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Professor Brian Morton


On January 26, 2023, Brian Morton, professor of biological sciences, and Barnard student Cindy Ruan ’24 published a new article in the journal Genes, titled “Evidence for Strand Asymmetry in Different Plastid Genomes.” The research closely examines plastid genomes to determine how common it is for there to be a pattern of asymmetry between the leading and lagging strands resulting in opposite skew patterns in the two replicators that lie between the origin and terminus of replication. Previous studies had demonstrated that this pattern exists in eubacteria (so-called true bacteria, which are found mainly in the intestines of vertebrates and in the soil) chromosomes, but it was not known if plastid genomes have the same pattern. The researchers used a random walk approach to examine plastid genomes outside of the land plants (excluded because they are known not to initiate replication at a single site, which is required to generate such a pattern of asymmetry).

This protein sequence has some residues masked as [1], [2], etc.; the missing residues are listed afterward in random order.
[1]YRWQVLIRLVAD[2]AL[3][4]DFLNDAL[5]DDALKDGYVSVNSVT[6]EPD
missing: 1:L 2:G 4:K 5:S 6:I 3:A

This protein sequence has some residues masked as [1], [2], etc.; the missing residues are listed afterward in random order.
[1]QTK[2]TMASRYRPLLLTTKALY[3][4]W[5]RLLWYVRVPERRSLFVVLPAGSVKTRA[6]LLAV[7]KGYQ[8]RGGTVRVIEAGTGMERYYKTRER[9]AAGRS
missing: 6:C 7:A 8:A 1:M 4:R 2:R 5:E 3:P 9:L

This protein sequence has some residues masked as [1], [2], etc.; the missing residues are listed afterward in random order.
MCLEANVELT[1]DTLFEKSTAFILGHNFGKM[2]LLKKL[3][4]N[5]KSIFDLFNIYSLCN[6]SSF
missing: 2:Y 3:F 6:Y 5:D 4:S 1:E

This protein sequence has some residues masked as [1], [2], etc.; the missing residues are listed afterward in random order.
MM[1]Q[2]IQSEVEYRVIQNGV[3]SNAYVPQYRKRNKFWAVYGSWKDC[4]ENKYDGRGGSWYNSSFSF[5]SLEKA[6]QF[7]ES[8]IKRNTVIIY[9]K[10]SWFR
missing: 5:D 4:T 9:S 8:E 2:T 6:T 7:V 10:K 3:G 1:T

The study revealed that asymmetry is detectable in the plastid genome of species from several diverse lineages. Furthermore, the euglenozoa in particular show a strong skew pattern, as do several rhodophytes. These results indicate a weaker pattern in some chlorophytes, but it is not apparent in other lineages. The authors also discuss how the study’s findings can and should influence the way plastid evolution is analyzed.